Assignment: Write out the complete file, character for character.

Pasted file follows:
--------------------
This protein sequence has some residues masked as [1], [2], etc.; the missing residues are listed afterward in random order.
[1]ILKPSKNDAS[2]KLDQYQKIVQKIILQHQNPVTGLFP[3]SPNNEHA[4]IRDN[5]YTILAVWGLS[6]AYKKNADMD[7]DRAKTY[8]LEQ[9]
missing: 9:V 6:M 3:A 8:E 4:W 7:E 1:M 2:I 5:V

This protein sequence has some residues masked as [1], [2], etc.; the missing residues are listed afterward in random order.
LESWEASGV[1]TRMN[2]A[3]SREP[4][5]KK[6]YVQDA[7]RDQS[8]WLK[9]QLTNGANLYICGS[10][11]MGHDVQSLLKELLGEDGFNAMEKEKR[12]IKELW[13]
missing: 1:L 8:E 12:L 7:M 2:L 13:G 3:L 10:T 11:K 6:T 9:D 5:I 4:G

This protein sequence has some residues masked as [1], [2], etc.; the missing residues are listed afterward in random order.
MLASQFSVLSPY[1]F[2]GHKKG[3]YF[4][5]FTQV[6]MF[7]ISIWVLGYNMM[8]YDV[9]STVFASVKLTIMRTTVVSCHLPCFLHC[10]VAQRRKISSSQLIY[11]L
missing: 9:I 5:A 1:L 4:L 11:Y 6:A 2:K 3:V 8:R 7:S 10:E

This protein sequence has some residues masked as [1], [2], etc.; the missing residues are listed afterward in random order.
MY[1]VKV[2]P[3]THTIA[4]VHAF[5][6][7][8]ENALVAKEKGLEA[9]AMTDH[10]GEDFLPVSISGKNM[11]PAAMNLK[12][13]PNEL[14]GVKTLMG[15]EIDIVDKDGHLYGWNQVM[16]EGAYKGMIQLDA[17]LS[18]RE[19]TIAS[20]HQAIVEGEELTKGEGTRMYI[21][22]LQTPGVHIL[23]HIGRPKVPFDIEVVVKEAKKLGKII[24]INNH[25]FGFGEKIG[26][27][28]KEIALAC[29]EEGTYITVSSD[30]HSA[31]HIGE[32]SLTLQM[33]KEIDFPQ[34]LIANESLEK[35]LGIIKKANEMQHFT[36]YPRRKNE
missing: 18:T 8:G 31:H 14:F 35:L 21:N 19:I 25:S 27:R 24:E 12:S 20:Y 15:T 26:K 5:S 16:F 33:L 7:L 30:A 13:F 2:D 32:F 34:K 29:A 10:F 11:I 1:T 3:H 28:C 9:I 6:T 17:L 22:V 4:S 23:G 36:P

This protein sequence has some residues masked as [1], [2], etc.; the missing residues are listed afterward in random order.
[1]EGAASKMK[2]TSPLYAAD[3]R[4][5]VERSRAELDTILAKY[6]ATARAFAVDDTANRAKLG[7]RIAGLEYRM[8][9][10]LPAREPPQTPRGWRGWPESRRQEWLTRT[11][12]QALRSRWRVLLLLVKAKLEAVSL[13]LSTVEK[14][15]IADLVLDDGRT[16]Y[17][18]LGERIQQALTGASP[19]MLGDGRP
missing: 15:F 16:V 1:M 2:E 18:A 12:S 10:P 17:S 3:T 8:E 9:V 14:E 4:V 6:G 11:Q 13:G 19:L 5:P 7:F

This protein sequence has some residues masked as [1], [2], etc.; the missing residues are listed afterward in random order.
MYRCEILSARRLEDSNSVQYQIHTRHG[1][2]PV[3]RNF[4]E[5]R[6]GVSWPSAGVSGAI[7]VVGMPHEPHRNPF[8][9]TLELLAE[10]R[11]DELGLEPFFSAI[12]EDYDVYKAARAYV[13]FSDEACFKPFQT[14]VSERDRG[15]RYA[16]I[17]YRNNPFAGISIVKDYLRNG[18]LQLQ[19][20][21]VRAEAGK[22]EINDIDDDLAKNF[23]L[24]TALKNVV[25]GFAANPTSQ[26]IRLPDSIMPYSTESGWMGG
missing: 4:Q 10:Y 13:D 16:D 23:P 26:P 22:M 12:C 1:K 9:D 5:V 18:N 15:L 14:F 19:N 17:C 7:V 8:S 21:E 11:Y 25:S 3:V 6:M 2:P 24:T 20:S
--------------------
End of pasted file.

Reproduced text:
This protein sequence has some residues masked as [1], [2], etc.; the missing residues are listed afterward in random order.
[1]ILKPSKNDAS[2]KLDQYQKIVQKIILQHQNPVTGLFP[3]SPNNEHA[4]IRDN[5]YTILAVWGLS[6]AYKKNADMD[7]DRAKTY[8]LEQ[9]
missing: 9:V 6:M 3:A 8:E 4:W 7:E 1:M 2:I 5:V

This protein sequence has some residues masked as [1], [2], etc.; the missing residues are listed afterward in random order.
LESWEASGV[1]TRMN[2]A[3]SREP[4][5]KK[6]YVQDA[7]RDQS[8]WLK[9]QLTNGANLYICGS[10][11]MGHDVQSLLKELLGEDGFNAMEKEKR[12]IKELW[13]
missing: 1:L 8:E 12:L 7:M 2:L 13:G 3:L 10:T 11:K 6:T 9:D 5:I 4:G

This protein sequence has some residues masked as [1], [2], etc.; the missing residues are listed afterward in random order.
MLASQFSVLSPY[1]F[2]GHKKG[3]YF[4][5]FTQV[6]MF[7]ISIWVLGYNMM[8]YDV[9]STVFASVKLTIMRTTVVSCHLPCFLHC[10]VAQRRKISSSQLIY[11]L
missing: 9:I 5:A 1:L 4:L 11:Y 6:A 2:K 3:V 8:R 7:S 10:E

This protein sequence has some residues masked as [1], [2], etc.; the missing residues are listed afterward in random order.
MY[1]VKV[2]P[3]THTIA[4]VHAF[5][6][7][8]ENALVAKEKGLEA[9]AMTDH[10]GEDFLPVSISGKNM[11]PAAMNLK[12][13]PNEL[14]GVKTLMG[15]EIDIVDKDGHLYGWNQVM[16]EGAYKGMIQLDA[17]LS[18]RE[19]TIAS[20]HQAIVEGEELTKGEGTRMYI[21][22]LQTPGVHIL[23]HIGRPKVPFDIEVVVKEAKKLGKII[24]INNH[25]FGFGEKIG[26][27][28]KEIALAC[29]EEGTYITVSSD[30]HSA[31]HIGE[32]SLTLQM[33]KEIDFPQ[34]LIANESLEK[35]LGIIKKANEMQHFT[36]YPRRKNE
missing: 18:T 8:G 31:H 14:F 35:L 21:N 19:I 25:S 27:R 24:E 12:S 20:Y 15:T 26:K 5:S 16:F 33:L 7:L 30:A 13:F 2:D 32:F 34:K 29:A 10:F 11:I 1:T 3:H 28:C 9:I 6:T 17:L 22:V 4:S 23:G 36:P

This protein sequence has some residues masked as [1], [2], etc.; the missing residues are listed afterward in random order.
[1]EGAASKMK[2]TSPLYAAD[3]R[4][5]VERSRAELDTILAKY[6]ATARAFAVDDTANRAKLG[7]RIAGLEYRM[8][9][10]LPAREPPQTPRGWRGWPESRRQEWLTRT[11][12]QALRSRWRVLLLLVKAKLEAVSL[13]LSTVEK[14][15]IADLVLDDGRT[16]Y[17][18]LGERIQQALTGASP[19]MLGDGRP
missing: 15:F 16:V 1:M 2:E 18:A 12:S 10:P 17:S 3:T 8:E 9:V 14:E 4:V 6:G 11:Q 13:G 19:L 5:P 7:F

This protein sequence has some residues masked as [1], [2], etc.; the missing residues are listed afterward in random order.
MYRCEILSARRLEDSNSVQYQIHTRHG[1][2]PV[3]RNF[4]E[5]R[6]GVSWPSAGVSGAI[7]VVGMPHEPHRNPF[8][9]TLELLAE[10]R[11]DELGLEPFFSAI[12]EDYDVYKAARAYV[13]FSDEACFKPFQT[14]VSERDRG[15]RYA[16]I[17]YRNNPFAGISIVKDYLRNG[18]LQLQ[19][20][21]VRAEAGK[22]EINDIDDDLAKNF[23]L[24]TALKNVV[25]GFAANPTSQ[26]IRLPDSIMPYSTESGWMGG
missing: 4:Q 10:Y 13:D 16:D 23:P 26:P 22:M 12:C 1:K 9:D 5:V 18:N 15:L 14:F 19:N 17:C 7:V 8:S 21:E 11:Y 25:S 3:V 6:M 2:P 24:T 20:S